Dan Reynolds addresses the crowd at the 2017 LoveLoud Festival in Orem, Utah. (HBO/HBO)
TV critic

Dan Reynolds is the tall, 30-year-old lead singer of the rock band Imagine Dragons, which, since 2012, has found great success with big, radio-friendly heart-stompers — the sort of ubiquitous hits (“Radioactive,” “Believer,” “Thunder”) that stand in for emotion while one stands in line at Panera.

Reynolds is the seventh of nine kids raised in a devoutly Mormon household in Las Vegas. When the time came, he enthusiastically spent two years as a Church of Jesus Christ of Latter-day Saints missionary, knocking on doors in Nebraska. Just before he found stardom, he met and fell in love with singer-songwriter Aja Volkman. They were married in 2011 in his parents’ backyard, after Volkman agreed to learn and accept LDS doctrines.

“And I felt fine about it,” Volkman says. “Except for the gay rights.” Two of her closest friends, a lesbian couple, took a pass on attending the couple’s wedding.

That understandable snub seems to be the initial trigger for “Believer,” a moving but not entirely satisfying documentary premiering Monday on HBO, in which Reynolds attempts to reconcile his own acceptance of LGBTQ people with his church’s consistent rejection of them.

“I don’t feel a need to denounce Mormonism,” Reynolds says. “I do feel a need as a Mormon to speak out against things that are hurting people.” To spread the message that love is love, Reynolds begins planning an outdoor concert in Orem, Utah (which took place last August).

“Believer” is heartfelt and earnest in all the necessary moments (and beautifully shot), but it’s ultimately about a straight, white, married father of three who wants to have it all ways — to be seen by his worldwide fans as an enlightened and empathetic rock star while remaining faithful to his church. In the film, Reynolds talks about how terrible he felt when his wife’s friends weren’t at the wedding; it’s a guilt he’s carried for years. His tears are real. “If I’m passive, if I just stand back, which I have done, then I feel this burden,” he says. “I feel like I am standing, then, for bigotry.”

As one of the film’s producers, Reynolds has made sure to include scenes where he plays down his role as a catalyst. The last thing people need, he realizes, is a straight celebrity telling them what being gay is all about. His skill for optics is not as naive and aw-shucks as it seems. There’s a lot of calculation going on here.

Not only does the church excommunicate some members for being in gay relationships, it sometimes excommunicates their outspoken straight allies, too — a fact that has Reynolds thinking twice about the potential cost of his cause. He embarks on a listening tour, meeting with people who’ve been hurt by the church’s ostracization. He visits with a couple whose teenage son committed suicide (Utah, according to the film, has a higher-than-average teen suicide rate); he stops by an LGBTQ youth-support center and hears kids talk about their shame and loneliness.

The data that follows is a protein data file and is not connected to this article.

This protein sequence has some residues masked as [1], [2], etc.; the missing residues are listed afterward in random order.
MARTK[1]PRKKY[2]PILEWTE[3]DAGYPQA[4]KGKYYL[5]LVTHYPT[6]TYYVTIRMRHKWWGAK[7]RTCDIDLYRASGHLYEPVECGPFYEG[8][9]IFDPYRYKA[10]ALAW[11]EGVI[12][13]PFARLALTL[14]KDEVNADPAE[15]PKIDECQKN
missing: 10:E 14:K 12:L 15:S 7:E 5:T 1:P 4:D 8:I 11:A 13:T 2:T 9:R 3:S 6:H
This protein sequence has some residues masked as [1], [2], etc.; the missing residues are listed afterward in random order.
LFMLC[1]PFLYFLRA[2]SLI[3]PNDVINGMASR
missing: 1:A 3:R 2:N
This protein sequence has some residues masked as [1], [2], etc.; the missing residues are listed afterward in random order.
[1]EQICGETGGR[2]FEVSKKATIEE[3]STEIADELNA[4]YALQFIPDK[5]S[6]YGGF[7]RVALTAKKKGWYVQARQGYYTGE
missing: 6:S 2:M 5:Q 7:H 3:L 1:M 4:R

He also connects with another Mormon-raised pop star, Tyler Glenn, the lead singer of Neon Trees, who came out of the closet at the height of his band’s success and suffered for it. Even here, Reynolds finds himself in a state of surplus guilt — the two men share much in common (they easily bond over old “primary hymns” they learned as boys), yet Reynolds was too busy to offer support to Glenn in his hour of crisis. Apology accepted, Glenn agrees to perform at the benefit concert.

“Believer” follows along as the event — called LoveLoud — takes shape, despite initial difficulties with sponsors and ticket sales. The church issues a statement about the concert that gently supports love and acceptance (and in so many words permits LoveLoud attendance), which sends Reynolds over the moon.

At roughly the same time, the brother of Lance Lowry, Reynolds’s hired assistant, commits suicide — not because he was gay, but because he admitted having premarital sex with his girlfriend and thereby received a five-year suspension from Brigham Young University.

After what feels like Reynolds’s zillionth rationale for staying in the church, a rainbow-glittered LoveLoud crowd basks in his beatifically broad message of acceptance. After all his protests about placing himself on a pedestal, there he is, on top of it anyhow.

For all its honesty, something feels slightly off throughout the film; as if we’re seeing only a fraction of the personal turmoil. Reynolds’s anguish is a bit polished and his answers are all easy. “Believer” includes an epilogue in which LDS leadership reaffirms its strong opposition to same-sex relationships; Reynolds goes out on a note of faithful resistance, comparing the experience to his time spent knocking on doors as a missionary. Eventually, he says, someone will answer.

That’s one ending. The other ending I found by Google search: Reynolds and Volkman confirmed in April that they are getting divorced. Proof once more that a camera can be right there in the room and still miss a key part of the story.

Believer (105 minutes) airs Monday at 8 p.m. on HBO.